A federal judge has sided with Microsoft and Activision Blizzard as they fought off the Federal Trade Commission’s attempt to block a deal between the two companies that would create a video gaming giant.
Tuesday’s ruling is a stinging rebuke for the FTC in the biggest test yet of its ability to police competition in fast-moving technology markets, a key priority for agency Chair Lina Khan, an antitrust hawk appointed by President Joe Biden in 2021. The FTC initially challenged the deal in its in-house court in December.
Still, the companies are not yet in the clear. The U.K.’s Competition and Markets Authority blocked the deal in April, saying it would harm competition in the burgeoning cloud gaming market. The companies have an appeal of that decision scheduled for late July.
Tuesday’s ruling follows a five-day hearing before U.S. District Judge Jacqueline Scott Corley in late June, in which the FTC sought to temporarily delay the deal pending a full trial in its administrative court. Only a federal court can block a deal.
“The FTC has not shown it is likely to succeed on its assertion the combined firm will probably pull Call of Duty from Sony PlayStation, or that its ownership of Activision content will substantially lessen competition in the video game library subscription and cloud gaming markets,” Corley wrote in the 53-page, heavily redacted ruling.
Corley telegraphed her decision during the hearing. “In substance, you won and you got what you wanted and you forced them to go out and enter into these agreements,” Corley told FTC attorneys in court. She was referring to the settlements Microsoft entered into with a number of video game companies, including Nintendo and Nvidia, in which it promised equal access to Activision’s blockbuster game Call of Duty.
Microsoft’s chief video game rival and primary opponent of the deal, Sony, has so far refused to take that deal, saying it is concerned Microsoft will either restrict or degrade access to that game and others both on consoles and in the emerging sector of cloud gaming.
“And maybe it also helped that they at least seemed to be less bullish on cloud,” Corley said in court, referring to Microsoft executive testimony during the hearing. “[B]ut they went out and they signed these agreements now with Nvidia to give them Activision’s content. How is that not good for consumers?”
Activision CEO Bobby Kotick on Tuesday said “Our merger will benefit consumers and workers. It will enable competition rather than allow entrenched market leaders to continue to dominate our rapidly growing industry.”
“We are grateful today for this quick and thorough decision and hope other jurisdictions will continue working toward a timely resolution,” said Microsoft President Brad Smith. “As we have demonstrated consistently throughout this process, we are committed to working creatively and collaboratively to address regulatory concerns.”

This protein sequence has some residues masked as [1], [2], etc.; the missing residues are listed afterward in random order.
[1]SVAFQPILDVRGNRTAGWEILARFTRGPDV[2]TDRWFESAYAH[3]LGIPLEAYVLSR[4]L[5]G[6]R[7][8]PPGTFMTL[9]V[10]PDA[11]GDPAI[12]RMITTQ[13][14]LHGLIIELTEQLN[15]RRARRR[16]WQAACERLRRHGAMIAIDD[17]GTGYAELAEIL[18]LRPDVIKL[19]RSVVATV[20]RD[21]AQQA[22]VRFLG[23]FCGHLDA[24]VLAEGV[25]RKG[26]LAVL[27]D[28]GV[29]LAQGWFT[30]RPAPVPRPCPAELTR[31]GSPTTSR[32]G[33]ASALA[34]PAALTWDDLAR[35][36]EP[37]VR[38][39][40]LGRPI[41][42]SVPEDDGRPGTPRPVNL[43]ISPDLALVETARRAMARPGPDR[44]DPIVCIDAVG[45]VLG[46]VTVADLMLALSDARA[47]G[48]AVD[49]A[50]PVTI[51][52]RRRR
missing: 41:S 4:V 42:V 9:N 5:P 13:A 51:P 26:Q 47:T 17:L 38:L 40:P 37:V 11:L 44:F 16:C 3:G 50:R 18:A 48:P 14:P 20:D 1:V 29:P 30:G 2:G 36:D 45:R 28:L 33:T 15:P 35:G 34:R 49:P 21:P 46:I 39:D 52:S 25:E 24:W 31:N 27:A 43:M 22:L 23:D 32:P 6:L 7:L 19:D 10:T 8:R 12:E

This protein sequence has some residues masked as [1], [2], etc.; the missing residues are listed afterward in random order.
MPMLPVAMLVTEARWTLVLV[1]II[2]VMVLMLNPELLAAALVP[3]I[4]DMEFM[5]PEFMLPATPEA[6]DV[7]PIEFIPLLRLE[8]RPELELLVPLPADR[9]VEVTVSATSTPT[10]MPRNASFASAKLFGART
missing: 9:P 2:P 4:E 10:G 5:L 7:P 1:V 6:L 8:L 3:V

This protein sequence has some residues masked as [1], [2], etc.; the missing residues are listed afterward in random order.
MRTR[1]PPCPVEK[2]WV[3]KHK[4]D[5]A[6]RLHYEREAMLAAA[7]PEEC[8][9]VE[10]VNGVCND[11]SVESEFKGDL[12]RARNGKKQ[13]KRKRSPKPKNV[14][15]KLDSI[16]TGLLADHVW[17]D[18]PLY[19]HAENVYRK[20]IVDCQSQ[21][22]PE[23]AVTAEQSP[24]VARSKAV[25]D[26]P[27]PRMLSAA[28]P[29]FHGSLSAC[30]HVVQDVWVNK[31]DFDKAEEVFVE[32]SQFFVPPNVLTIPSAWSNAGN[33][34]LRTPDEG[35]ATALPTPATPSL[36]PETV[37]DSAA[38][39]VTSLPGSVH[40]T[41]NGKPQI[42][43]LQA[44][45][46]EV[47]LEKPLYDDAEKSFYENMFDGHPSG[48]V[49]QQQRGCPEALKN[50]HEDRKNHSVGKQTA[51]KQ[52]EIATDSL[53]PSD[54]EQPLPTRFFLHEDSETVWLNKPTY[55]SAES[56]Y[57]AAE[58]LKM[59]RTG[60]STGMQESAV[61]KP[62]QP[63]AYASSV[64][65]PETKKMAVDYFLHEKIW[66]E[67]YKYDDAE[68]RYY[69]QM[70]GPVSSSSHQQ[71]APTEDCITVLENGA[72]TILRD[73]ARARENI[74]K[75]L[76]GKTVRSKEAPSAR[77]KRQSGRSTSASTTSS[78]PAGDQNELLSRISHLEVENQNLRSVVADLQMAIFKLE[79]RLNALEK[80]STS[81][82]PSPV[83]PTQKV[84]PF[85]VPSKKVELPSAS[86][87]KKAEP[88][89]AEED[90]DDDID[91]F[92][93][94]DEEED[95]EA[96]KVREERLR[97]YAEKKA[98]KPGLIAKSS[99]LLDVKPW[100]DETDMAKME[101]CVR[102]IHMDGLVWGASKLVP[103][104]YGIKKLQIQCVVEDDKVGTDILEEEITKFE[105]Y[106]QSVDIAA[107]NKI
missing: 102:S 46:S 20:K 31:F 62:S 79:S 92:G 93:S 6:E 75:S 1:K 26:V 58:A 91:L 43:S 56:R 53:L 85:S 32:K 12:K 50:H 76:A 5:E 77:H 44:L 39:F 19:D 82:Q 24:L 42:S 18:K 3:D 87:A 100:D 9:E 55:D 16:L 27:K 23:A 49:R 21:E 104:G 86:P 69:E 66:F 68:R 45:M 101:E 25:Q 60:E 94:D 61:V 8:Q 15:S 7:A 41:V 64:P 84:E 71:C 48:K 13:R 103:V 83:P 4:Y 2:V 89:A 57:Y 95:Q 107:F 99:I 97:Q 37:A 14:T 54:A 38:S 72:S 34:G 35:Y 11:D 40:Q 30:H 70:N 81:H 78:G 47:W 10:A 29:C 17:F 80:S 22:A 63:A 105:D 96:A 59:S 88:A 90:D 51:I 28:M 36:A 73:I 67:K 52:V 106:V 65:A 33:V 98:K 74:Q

The FTC did not immediately respond to requests for comment
The FTC can appeal to the U.S. Court of Appeals for the Ninth Circuit. The companies currently have a July 18 contractual deadline to close their deal, prior to their U.K. appeal.
The FTC has until the end of Friday to obtain a hold on the ruling from the Ninth Circuit. Before the hearing, Corley blocked the companies from closing pending the release of her ruling.
The companies have discussed whether they could close the deal “around” the U.K., according to a person with knowledge of their thought process, which was first reported by Bloomberg. While it’s unclear what exactly that entails, it could involve keeping the U.K. operations of the two companies separate while integrating the rest of their businesses around the world.
The American Economic Liberties Project, a progressive advocate of aggressive antitrust enforcement, urged the FTC to appeal. “When Microsoft’s own emails say they are building a ‘moat’ and trying to ‘spend’ their competitors ‘out of business,’ that should be enough for the court to hit pause,” said Lee Hepner the group’s legal director. “The fact that Judge Corley’s son works for Microsoft taints the outcome at a time when judicial ethics are top of mind for many.”
But the Communications Workers of America, which supports the deal, applauded the ruling. “As it relates to the impact on workers, the actions Microsoft have taken will not only prevent harm, they represent a true shift in the power workers will have in the video game industry.”
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